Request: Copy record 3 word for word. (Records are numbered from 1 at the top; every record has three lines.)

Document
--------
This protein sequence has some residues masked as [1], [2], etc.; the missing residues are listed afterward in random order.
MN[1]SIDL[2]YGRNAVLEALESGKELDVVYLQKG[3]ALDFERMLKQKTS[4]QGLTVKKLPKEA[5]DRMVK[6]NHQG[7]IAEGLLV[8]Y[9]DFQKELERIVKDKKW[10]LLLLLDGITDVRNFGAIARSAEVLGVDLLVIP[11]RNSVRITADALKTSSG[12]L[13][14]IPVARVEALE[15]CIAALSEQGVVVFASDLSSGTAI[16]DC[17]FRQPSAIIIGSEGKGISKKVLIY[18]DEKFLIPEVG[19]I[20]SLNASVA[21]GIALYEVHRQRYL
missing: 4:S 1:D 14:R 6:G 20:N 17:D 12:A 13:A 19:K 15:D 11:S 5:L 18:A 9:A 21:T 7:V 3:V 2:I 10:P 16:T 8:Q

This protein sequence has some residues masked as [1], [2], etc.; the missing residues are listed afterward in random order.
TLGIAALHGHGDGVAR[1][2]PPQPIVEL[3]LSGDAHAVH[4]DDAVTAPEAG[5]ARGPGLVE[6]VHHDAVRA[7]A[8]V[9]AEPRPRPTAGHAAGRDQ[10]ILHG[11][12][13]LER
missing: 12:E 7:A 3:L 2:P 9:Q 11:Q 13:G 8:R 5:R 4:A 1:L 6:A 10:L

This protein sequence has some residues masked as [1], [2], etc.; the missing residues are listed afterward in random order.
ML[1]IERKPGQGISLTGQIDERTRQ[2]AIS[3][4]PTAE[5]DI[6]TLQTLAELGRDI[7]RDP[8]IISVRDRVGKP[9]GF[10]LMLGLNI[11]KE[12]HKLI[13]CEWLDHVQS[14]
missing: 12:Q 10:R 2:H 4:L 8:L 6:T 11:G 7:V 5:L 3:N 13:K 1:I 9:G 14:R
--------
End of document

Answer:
This protein sequence has some residues masked as [1], [2], etc.; the missing residues are listed afterward in random order.
ML[1]IERKPGQGISLTGQIDERTRQ[2]AIS[3][4]PTAE[5]DI[6]TLQTLAELGRDI[7]RDP[8]IISVRDRVGKP[9]GF[10]LMLGLNI[11]KE[12]HKLI[13]CEWLDHVQS[14]
missing: 12:Q 10:R 2:H 4:L 8:L 6:T 11:G 7:V 5:L 3:N 13:K 1:I 9:G 14:R